The double tyrosine-to-phenylalanine mutant 2DL1.Y2F was generated by site-directed mutagenesis of KIR2DL1 in the vector pSport using the QuikChange (Stratagene) method. Primers used to generate 2DL1.Y2F were 5′-GATATCATCGTGTTCACGGAACTTCC-3′ and its reverse complement, followed by 5′-CCTCAGGAGGTGACATTCACACAGTTGAATC-3′ and its reverse complement. The 2DL1.HRK truncation mutant was generated by PCR using the forward primer Sal-KIRECfwd (5′-GTGGACATGTCGCTCTTGTTCGTC-3′) that introduced the SalI cloning site and the reverse primer KIR-HRKstoprev (5′-GCGGCCGCTCACTTGCGATGAAGGAG-3′) that introduced both the stop codon and the NotI cloning site and TA cloned into pGEMT (Promega). The KIR.PDGF mutant was generated by overlapping PCR. The first step was to amplify the extracellular region of KIR with an overlap into platelet-derived growth factor receptor (PDGFR) region using the primers Sal-KIRECfwd (as above) and the reverse primer KIR.PDGFRoverlap (5′-CGTGTCCTGGCCCACAGCGTGCAGGTGTCGGGGGTT-3′). The PDGFR transmembrane to the 3′-PDGFR end were amplified from the plasmid pDisplay (Invitrogen Life Technologies) with the primers PDGFR-TMfwd (5′-GCTGTGGGCCAGGACACG-3′) and PDGFR-TMrev (5′-GCGGCCGCCTAACGTGGC-3′). These purified PCR products were combined and amplified by PCR with the primers Sal-KIRECfwd and PDGFR-TMrev. The PCR product was ligated into pGEMT and sequenced. The extracellular region of KIR and the transmembrane of PDGFR were fused together with no linker. The SalI-NotI fragments containing the constructs KIR2DL1.Y2F, KIR2DL1.HRK, and KIR2DL1.PDGF were subcloned into pSC65 with a modified multiple cloning site to include SalI and NotI (herein denoted as pSC66). We obtained from the cDNA of ILT2 from Dr. E. Long (named MIR.CL7-pCMV-Sport) and subcloned the SalI-NotI insert into pSC66.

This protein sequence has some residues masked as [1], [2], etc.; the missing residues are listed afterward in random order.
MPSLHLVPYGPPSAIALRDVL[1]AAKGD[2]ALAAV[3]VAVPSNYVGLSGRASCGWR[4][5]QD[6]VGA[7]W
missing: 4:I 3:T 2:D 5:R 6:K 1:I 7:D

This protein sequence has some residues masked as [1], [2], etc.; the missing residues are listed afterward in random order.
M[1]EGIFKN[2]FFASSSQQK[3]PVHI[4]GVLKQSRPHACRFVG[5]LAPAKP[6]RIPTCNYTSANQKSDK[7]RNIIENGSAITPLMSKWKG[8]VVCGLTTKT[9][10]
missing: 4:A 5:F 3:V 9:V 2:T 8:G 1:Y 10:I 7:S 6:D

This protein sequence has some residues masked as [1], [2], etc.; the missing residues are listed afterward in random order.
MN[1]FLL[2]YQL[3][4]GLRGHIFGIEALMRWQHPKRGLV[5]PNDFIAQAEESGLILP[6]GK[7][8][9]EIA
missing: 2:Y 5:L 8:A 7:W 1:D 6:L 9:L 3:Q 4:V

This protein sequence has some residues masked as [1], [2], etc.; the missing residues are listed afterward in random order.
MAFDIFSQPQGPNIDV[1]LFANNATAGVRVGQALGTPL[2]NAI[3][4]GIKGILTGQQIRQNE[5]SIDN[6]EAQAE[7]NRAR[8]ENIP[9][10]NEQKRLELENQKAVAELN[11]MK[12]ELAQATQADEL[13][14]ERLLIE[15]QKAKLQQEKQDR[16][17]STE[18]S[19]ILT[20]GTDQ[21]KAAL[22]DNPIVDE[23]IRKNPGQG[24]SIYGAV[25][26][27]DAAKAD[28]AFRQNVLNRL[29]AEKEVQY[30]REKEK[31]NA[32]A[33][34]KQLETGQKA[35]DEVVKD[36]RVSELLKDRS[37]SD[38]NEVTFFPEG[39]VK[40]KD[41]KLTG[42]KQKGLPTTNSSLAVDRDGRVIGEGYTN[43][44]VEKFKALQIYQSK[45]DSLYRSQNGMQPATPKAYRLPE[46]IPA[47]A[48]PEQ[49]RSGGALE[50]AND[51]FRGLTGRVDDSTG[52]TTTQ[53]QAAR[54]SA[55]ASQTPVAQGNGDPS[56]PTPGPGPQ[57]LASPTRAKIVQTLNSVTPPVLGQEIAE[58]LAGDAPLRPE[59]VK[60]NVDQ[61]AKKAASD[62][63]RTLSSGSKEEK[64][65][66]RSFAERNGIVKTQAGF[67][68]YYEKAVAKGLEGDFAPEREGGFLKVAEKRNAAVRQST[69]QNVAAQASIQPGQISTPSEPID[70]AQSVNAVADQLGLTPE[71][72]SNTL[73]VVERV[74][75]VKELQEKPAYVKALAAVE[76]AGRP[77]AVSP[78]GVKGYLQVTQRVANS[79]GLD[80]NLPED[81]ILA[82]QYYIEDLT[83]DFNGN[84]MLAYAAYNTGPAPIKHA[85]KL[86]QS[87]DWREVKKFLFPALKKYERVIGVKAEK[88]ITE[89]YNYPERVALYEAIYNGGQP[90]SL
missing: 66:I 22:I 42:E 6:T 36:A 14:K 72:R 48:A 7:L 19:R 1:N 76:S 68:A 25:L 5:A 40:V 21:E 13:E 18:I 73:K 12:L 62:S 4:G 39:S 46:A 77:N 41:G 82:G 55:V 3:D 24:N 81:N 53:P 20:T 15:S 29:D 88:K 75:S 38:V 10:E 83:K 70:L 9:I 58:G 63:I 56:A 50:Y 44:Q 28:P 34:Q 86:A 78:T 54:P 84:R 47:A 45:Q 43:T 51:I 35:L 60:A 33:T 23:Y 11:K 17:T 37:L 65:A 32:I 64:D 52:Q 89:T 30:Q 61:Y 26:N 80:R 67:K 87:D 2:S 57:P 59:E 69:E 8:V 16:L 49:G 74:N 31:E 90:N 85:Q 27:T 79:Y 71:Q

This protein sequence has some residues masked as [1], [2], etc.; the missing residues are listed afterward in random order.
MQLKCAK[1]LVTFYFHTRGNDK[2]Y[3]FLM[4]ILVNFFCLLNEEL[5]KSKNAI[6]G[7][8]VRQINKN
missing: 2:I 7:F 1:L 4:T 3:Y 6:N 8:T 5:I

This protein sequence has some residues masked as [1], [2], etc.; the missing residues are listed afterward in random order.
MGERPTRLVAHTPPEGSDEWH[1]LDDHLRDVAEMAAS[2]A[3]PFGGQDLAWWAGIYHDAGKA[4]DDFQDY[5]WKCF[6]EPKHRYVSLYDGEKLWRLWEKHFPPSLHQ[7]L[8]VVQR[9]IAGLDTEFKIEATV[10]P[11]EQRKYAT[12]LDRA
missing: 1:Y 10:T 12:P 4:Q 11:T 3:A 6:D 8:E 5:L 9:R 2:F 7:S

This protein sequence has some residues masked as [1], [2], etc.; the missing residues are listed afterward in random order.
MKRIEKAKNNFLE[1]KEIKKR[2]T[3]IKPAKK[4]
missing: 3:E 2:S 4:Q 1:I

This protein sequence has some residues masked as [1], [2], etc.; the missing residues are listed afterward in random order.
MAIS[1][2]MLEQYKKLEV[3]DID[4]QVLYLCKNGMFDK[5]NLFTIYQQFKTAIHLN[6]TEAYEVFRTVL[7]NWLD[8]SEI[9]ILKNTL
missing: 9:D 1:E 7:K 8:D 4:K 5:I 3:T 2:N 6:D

All constructs within pSC66 and the empty vector pSC66 alone were recombined with vaccinia strain WR as described previously (45). Vaccinia viruses encoding KIR2DL1 and DN.SHP1 have been described previously, named cl42 and HCP453S, respectively (46, 47). All recombinant vaccinia viruses were propagated in TK cells, released from the cells by sonication, and enriched by spinning through a 36% sucrose cushion. Titers in plaque-forming units were determined in TK cells.

NK92 or mouse NK cells were washed into Iscove’s medium supplemented with 2 mM l-glutamine, 1× nonessential amino acids, 0.2% BSA, and 100 U/ml rIL-2. The cells were infected at the indicated multiplicity of infection (MOI) with vaccinia virus at 37°C with 5% CO2. All experiments involving vaccinia virus infection were conducted in the presence of cytosine β-d-arabinofuranoside-HCl (Sigma-Aldrich) at a final concentration of 40 μg/ml to prevent replication of viral DNA.

After virus infection, mouse NK cells, human NK cells, or NK92 cells were washed, counted, and diluted to the appropriate concentrations in warm assay medium (Iscove’s medium with 5% FBS and 2 mM l-glutamine) with 100 U/ml rIL-2. Cytosine β-d-arabinofuranoside-HCl was maintained at 40 μg/ml throughout the experiment. Cytolysis was measured by chromium release as follows: Target cells were labeled with 51Cr sodium chromate (NEN), washed three times in warm assay medium, diluted to the appropriate concentration of 2500 cells/well, plated with effector cells in triplicate, and incubated at 37°C with 5% CO2 for 4 h. For Ab-blocking experiments, NK cells were preincubated in twice the final concentration of intact Ab or W6/32 F(ab′)2 fragments for 5 min at room temperature and then mixed 1:1 with target cells. Chromium release was quantified for 50 μl of supernatant incorporated into 150 μl of scintillation fluid and analyzed in a 1450 Microbeta Trilux (Wallac). 51Cr release was calculated as: percent lysis = 100 × (mean sample release − mean spontaneous release)/(mean total release − mean spontaneous release). For assays using mouse NK cells, the chromium-labeled target cells were preincubated in 1 μg/ml L243 for 20 min, washed once, and plated.